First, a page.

Does Claying Really Remove Wax? - Page 5

View Poll Results: Does Claying Remove the Wax or Sealant

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  • Yes Claying removes all the wax or sealant leaving the paint bare.

    76 37.81%
  • No Claying does not remove wax or sealant

    17 8.46%
  • Clay removes some wax or sealant but only where bonded contaminates were cleaned.

    44 21.89%
  • Depends on the type of clay used

    17 8.46%
  • Don't Know

    47 23.38%
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Thread: Does Claying Really Remove Wax?

          
  1. #41
    Car Guy In Training Mikejl's Avatar
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    Re: Does Claying Really Remove Wax?

    Quote Originally Posted by Calais View Post
    I've washed my car right after claying and not waxed it and it beads water like crazy.
    Me too. That is what prompted me to start the thread.

    02zx9r included an IPA wipe down in his procedure. This insured there was no wax left on the car.

    Mike
    Why do we drive on a Parkway, and park on a Driveway

    George Carlin

  2. #42
    Car Guy In Training Mikejl's Avatar
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    Re: Does Claying Really Remove Wax? I Now Know!

    I finally have my answer. I decided to clay and wax the car earlier this week. It was the perfect time to find out if claying will remove all the wax. My Camry wasn't too bad the with bonded contaminants this time around, but I did the whole car anyway and spent about 45 minute on it using Meguiar's Smooth Surface Clay and QD.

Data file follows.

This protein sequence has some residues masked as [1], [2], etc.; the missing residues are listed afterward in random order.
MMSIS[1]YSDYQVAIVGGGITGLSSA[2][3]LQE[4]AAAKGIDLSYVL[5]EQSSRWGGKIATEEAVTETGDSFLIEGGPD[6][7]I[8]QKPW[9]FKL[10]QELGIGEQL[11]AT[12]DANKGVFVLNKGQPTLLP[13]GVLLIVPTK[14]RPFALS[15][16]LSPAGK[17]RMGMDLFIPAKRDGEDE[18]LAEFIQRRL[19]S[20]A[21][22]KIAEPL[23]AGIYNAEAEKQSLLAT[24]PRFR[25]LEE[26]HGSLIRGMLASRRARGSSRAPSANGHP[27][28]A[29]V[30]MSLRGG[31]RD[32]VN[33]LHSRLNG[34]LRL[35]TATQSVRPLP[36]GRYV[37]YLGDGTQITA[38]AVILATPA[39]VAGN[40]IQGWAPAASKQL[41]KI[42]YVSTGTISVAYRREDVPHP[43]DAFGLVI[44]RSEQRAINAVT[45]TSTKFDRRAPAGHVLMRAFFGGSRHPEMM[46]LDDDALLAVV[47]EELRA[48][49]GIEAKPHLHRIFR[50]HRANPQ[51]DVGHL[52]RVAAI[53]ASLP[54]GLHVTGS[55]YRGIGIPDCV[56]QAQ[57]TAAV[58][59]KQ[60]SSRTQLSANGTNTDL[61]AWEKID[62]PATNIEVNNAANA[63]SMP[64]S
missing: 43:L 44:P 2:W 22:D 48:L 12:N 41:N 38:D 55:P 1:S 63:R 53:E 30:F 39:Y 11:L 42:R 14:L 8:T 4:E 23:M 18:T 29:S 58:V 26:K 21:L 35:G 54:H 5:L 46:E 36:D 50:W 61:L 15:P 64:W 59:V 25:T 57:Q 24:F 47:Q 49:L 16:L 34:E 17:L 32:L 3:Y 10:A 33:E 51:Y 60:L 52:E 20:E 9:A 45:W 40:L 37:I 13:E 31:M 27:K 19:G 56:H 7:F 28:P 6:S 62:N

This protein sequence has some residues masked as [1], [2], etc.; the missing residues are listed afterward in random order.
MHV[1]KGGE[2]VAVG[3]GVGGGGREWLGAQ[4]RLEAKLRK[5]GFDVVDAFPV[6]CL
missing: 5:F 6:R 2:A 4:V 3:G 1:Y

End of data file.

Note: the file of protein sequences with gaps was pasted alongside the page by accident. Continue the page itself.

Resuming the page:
Following the claying, I washed the car again thoroughly using:

    Gold Class Car Wash.
    1 Bucket (Car was washed less than an hour earlier with the 2bm).
    1 Clean Meguiar's micofiber Wash mitt.
    CR Spotless DI Water.

    Here is what it looked like after the rinse. Some pretty nice beading. Looked to me like there was some wax left on that paint.






    The next step in the test was to give the paint a good IPA wipe down. I used a 50/50 mixture of isopropyl alcohol and water on the trunk going over it several times.




    Here is the final picture and I really wasn't expecting this. This is what my stripped down Toyota paint looks like when sprayed down with water.




    The water actually beaded better on the right side and just rolled off the paint fast.

    Here is what I am taking away from this test.

    1. Claying DOES remove wax.
    2. Beading IS an indication of surface tension NOT an indication of wax or sealant protection present.
    Note: I say that with the caveat that if a person knows how his bare paint reacts to water, then beading could be an indicator of wax or sealant present.
    3. My Toyota paint doan need no stinkin' wax to bead like crazy!

    Mike
    Why do we drive on a Parkway, and park on a Driveway

    George Carlin

  3. #43
    Formerly 101impala Andy M.'s Avatar
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    Re: Does Claying Really Remove Wax?

    Keeping MOL family friendly! If you need help or have a question, don't hesitate to shoot me an email or PM. 101impala@gmail.com
    Andy M. Moderator

  4. #44
    Detailing Enthusiast CieraSL's Avatar
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    Re: Does Claying Really Remove Wax?

    Quote Originally Posted by CieraSL View Post